Golf has come a long way in the 103 years since some far-sighted pro golfers appreciated that they were not deriving the benefits of free market forces for playing the game. These men could not have envisaged the protectionism that would ensue from forming an association of pro golfers, or the hypocrisy that would develop from it.
In a document leaked from International Management Group (IMG) this week, the going price for a round of golf with some of the world's leading players was listed and, depending upon your standpoint, these guys don't come cheap. 18 holes with Vijay Singh, for example, will cost you between $100,000 and $200,000. The price range presumably implies that the sum asked is negotiable dependent on Vijay's current form -- as, of course, it should be in the marketplace.
Vijay currently does not come cheap but neither do Els, Goosen, Garcia, Daly and Love, all of whom come in the same price bracket and are described as 'tier one' players. In 'tier two' we find David Duval, Luke Donald, Ben Curtis, Fred Couples, Jim Furyk and others of that ilk. They come in at between $50-100,000 - cheap at half the price.
The leaked document offers the services of a player at the start of a tournament week to join an 'intimate group of six foursomes' to provide 'a once in a lifetime opportunity to reward valued employees in an intimate setting with the tour's top professionals.' This in itself may amount to little more than golfing prostitution which in itself is legal and permissible, but it also goes on to say that the players will 'look favourably on staying for the tournament, which will enhance the strength of the field.' This is tantamount to an inducement for appearance money and the Tour emphatically bans the payment of appearance money.
The European tour's denial that it condones appearance money is hard to swallow. Ernie Els' appearance in Doha in the Qatar Masters tournament is hard to rationalise without introducing a special incentive for the lad. Ernie may have a special interest in modern architecture that would explain his appearance in Dubai - one of the many reasons given for the appearance of Tiger Woods two years ago when his friend, Mark O'Mera gave his reason as a free lift in Tiger's jet. But unless Ernie has a special interest in desert wildlife his appearance in Doha is hard to explain. Certainly his winners cheque did not match that which Harrington pocketed for his win in the Honda Classic in Florida and comes nowhere near the world ranking points that Harrington accrued.
It is difficult to assess into which 'tier' the rest of the field in Qatar would be ranked in IMG's price list but 'tier three' would flatter most. Els assuredly did not play in Doha for health reasons and it is doubtful if he is a man on a mission to popularise golf as a peacekeeping weapon in the Middle East. The simple fact is that the Qatar Masters needed someone of Els' stature in the field and the European Tour needed the Qatar event to fill its calendar. Els being there was a good thing all round for everybody concerned and there is no reason why everyone concerned should not be open about it.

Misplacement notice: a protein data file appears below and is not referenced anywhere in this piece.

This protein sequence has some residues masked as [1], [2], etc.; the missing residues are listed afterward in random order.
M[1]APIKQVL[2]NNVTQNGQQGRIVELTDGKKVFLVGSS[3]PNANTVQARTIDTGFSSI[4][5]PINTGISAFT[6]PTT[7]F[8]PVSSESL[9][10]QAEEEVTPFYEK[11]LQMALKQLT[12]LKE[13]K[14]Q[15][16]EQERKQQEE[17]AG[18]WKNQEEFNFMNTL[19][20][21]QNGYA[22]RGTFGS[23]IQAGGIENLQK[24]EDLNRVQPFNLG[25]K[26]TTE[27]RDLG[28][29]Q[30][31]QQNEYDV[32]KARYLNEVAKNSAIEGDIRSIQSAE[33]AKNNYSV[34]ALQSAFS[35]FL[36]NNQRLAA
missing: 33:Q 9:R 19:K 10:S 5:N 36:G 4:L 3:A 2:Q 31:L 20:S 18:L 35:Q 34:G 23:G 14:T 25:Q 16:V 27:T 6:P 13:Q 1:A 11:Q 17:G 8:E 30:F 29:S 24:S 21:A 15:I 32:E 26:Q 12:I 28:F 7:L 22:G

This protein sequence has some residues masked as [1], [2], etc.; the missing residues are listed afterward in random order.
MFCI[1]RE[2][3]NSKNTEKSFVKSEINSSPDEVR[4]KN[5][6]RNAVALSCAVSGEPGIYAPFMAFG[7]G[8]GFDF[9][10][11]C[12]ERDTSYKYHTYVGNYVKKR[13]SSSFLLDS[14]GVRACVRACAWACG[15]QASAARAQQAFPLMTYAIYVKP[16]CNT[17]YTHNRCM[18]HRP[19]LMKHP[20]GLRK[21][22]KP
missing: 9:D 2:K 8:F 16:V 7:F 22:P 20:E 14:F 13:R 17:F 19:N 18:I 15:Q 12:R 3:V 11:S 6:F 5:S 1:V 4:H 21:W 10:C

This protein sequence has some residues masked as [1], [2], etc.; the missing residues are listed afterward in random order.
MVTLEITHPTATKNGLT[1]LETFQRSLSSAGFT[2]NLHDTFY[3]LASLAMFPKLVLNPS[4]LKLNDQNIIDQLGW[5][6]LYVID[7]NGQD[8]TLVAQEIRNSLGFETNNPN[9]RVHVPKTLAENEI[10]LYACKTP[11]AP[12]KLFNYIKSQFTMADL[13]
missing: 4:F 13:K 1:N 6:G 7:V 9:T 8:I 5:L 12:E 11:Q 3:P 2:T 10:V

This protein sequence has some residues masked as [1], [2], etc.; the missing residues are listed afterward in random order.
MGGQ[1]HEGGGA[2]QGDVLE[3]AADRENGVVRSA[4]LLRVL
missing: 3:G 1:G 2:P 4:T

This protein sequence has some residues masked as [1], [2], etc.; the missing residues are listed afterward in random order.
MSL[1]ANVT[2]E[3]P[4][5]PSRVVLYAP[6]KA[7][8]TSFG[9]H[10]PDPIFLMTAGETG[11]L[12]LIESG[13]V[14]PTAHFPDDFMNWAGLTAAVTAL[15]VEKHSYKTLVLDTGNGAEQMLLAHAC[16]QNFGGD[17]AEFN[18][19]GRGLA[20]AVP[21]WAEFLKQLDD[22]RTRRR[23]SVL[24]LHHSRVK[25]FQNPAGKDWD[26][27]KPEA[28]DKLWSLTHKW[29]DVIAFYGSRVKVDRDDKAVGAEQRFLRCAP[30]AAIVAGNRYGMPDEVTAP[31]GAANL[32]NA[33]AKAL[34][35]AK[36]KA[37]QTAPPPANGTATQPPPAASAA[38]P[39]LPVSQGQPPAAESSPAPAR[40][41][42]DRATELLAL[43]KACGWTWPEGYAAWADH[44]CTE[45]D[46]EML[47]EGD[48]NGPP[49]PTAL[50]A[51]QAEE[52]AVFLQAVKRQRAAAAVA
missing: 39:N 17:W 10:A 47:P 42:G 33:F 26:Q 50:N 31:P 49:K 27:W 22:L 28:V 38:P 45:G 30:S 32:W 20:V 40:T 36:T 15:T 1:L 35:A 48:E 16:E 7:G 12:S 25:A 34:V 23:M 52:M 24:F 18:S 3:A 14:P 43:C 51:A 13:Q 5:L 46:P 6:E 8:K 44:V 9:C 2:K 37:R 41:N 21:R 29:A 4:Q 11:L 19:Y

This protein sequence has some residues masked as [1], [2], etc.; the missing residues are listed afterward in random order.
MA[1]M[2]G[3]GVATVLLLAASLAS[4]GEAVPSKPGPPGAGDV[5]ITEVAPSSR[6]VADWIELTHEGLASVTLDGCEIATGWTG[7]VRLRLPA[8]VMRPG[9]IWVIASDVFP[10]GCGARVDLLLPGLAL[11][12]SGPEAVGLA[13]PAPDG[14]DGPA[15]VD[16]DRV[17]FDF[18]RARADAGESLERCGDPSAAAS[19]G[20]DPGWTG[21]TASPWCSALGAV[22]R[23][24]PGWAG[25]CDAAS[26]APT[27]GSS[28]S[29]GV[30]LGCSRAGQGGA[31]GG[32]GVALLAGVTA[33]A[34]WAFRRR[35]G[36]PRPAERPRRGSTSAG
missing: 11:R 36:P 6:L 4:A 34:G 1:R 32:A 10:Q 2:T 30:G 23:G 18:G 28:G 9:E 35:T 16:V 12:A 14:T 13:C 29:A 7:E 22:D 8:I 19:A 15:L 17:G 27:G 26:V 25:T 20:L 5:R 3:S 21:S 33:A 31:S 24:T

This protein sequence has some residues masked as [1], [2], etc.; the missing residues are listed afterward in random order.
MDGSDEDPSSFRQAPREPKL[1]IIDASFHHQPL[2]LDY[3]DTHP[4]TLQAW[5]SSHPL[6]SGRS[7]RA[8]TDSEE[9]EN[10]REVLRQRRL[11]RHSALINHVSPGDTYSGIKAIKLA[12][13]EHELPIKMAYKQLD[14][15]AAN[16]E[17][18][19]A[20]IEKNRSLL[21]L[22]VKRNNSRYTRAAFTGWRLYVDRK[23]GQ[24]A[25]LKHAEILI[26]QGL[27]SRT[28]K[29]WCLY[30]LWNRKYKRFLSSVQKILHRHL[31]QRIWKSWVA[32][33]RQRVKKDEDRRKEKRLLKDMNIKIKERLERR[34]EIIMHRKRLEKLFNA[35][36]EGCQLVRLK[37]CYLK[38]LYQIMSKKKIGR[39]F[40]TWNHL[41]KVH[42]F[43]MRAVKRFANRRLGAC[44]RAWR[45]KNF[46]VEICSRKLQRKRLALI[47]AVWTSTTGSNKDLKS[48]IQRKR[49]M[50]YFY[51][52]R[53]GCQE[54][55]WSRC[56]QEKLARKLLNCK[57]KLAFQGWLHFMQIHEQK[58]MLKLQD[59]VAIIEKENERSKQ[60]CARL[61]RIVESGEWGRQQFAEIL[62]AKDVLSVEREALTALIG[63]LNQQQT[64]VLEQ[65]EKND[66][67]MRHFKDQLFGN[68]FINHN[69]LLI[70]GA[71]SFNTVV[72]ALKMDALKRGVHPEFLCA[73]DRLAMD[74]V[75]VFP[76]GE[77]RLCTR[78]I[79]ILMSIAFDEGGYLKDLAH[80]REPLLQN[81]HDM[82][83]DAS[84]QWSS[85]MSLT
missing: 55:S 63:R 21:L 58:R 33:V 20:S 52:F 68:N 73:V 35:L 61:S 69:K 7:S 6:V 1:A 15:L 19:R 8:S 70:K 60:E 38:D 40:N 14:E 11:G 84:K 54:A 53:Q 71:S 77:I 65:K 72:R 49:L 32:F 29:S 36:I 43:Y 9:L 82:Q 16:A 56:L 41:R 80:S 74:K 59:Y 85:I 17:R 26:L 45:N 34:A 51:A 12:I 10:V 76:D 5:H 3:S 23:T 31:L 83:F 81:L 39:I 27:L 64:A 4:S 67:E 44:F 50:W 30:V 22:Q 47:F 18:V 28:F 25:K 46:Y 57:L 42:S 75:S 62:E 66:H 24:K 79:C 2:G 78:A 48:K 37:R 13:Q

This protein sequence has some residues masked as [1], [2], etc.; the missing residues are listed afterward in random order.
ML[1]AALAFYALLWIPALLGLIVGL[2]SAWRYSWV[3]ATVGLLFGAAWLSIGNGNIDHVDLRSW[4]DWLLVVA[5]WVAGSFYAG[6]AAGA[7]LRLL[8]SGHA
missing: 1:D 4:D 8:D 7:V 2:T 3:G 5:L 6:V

The absence of Tiger Woods from the IMG price list is notable for he is, after all a client.
Tiger is reported to earn $80 million annually from endorsements and, given his iconographic status, the guy who paid $500,000 for a round with him in a charity auction got him at a bargain price. Clearly, with his earnings, Woods is above playing with corporate tosspots, but his appearance in some events and not in others surely smacks of collusion and begs the question if this is any different in essence from receipt of appearance money? His appearance in a tournament field is generally held as the greatest influence on TV viewing figures as well as the sale of corporate hospitality suits, so his $80 million income is surely dependent on his actually appearing!
Market forces set the price of goods in the shops and IMG's leaked document makes clear that pro golfers are merely marketable commodities. Why should the Tours not simply accept this fact and get rid of the hypocrisy? There is clear evidence now that a tournament sponsor can buy the field for the event, so let it be. Of course the pressure on winning will be increased and entertainment value will be rewarded, but that is surely how it is in show business. And, as in show business, clauses could include a requirement for Monty to smile and for Mickelson to desist from grinning like a maniac.
Like me, many will find it hard to understand why anyone would want to expose their game to the scrutiny of a leading Tour player. Sado-masochism is the only reason why some normal mortal would wish to tee-up alongside some big-hitting name in the game. The price tags only serve to reflect how much some people will pay to have themselves humiliated by exposing their inadequacy.
But what is truly amazing is that some of the leading players in the world are happy to inflict suffering on the inadequate and to have their going rates for their services as a price tag on their bags. Now that is cheap.
|| 14 - MARCH 2005